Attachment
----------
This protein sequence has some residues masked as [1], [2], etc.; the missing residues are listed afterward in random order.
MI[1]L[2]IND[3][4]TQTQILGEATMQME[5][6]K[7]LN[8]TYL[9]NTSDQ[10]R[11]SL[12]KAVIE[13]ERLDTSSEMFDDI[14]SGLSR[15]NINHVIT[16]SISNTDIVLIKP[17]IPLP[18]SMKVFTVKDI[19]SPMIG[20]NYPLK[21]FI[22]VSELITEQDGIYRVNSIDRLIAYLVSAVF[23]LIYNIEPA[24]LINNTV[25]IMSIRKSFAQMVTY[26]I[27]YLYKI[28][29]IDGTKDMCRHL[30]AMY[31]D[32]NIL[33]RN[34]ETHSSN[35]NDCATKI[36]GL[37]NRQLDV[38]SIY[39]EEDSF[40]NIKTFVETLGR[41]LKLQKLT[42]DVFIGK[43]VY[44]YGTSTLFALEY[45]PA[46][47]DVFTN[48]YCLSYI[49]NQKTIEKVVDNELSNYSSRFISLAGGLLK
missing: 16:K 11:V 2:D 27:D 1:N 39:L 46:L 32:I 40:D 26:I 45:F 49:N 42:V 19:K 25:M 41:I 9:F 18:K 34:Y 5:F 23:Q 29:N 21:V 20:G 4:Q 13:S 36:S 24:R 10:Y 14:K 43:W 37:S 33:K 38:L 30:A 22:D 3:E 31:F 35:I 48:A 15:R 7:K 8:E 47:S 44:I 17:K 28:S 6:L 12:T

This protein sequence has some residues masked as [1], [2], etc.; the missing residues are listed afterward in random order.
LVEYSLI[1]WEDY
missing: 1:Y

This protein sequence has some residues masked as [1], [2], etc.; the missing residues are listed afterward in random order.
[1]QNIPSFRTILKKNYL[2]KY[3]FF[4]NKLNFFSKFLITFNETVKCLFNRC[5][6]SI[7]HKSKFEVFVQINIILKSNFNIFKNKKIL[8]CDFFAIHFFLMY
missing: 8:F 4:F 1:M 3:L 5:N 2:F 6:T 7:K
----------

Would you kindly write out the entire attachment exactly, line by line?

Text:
This protein sequence has some residues masked as [1], [2], etc.; the missing residues are listed afterward in random order.
MI[1]L[2]IND[3][4]TQTQILGEATMQME[5][6]K[7]LN[8]TYL[9]NTSDQ[10]R[11]SL[12]KAVIE[13]ERLDTSSEMFDDI[14]SGLSR[15]NINHVIT[16]SISNTDIVLIKP[17]IPLP[18]SMKVFTVKDI[19]SPMIG[20]NYPLK[21]FI[22]VSELITEQDGIYRVNSIDRLIAYLVSAVF[23]LIYNIEPA[24]LINNTV[25]IMSIRKSFAQMVTY[26]I[27]YLYKI[28][29]IDGTKDMCRHL[30]AMY[31]D[32]NIL[33]RN[34]ETHSSN[35]NDCATKI[36]GL[37]NRQLDV[38]SIY[39]EEDSF[40]NIKTFVETLGR[41]LKLQKLT[42]DVFIGK[43]VY[44]YGTSTLFALEY[45]PA[46][47]DVFTN[48]YCLSYI[49]NQKTIEKVVDNELSNYSSRFISLAGGLLK
missing: 16:K 11:V 2:D 27:D 1:N 39:L 46:L 32:I 40:D 26:I 45:F 49:N 42:V 19:K 25:M 41:I 9:F 18:K 34:Y 5:F 23:Q 29:N 21:V 20:G 4:Q 13:S 36:S 24:R 10:Y 14:K 43:W 37:S 33:K 38:L 30:A 22:D 3:E 31:F 35:I 48:A 15:R 7:K 8:E 47:S 44:I 17:K 28:S 6:L 12:T

This protein sequence has some residues masked as [1], [2], etc.; the missing residues are listed afterward in random order.
LVEYSLI[1]WEDY
missing: 1:Y

This protein sequence has some residues masked as [1], [2], etc.; the missing residues are listed afterward in random order.
[1]QNIPSFRTILKKNYL[2]KY[3]FF[4]NKLNFFSKFLITFNETVKCLFNRC[5][6]SI[7]HKSKFEVFVQINIILKSNFNIFKNKKIL[8]CDFFAIHFFLMY
missing: 8:F 4:F 1:M 3:L 5:N 2:F 6:T 7:K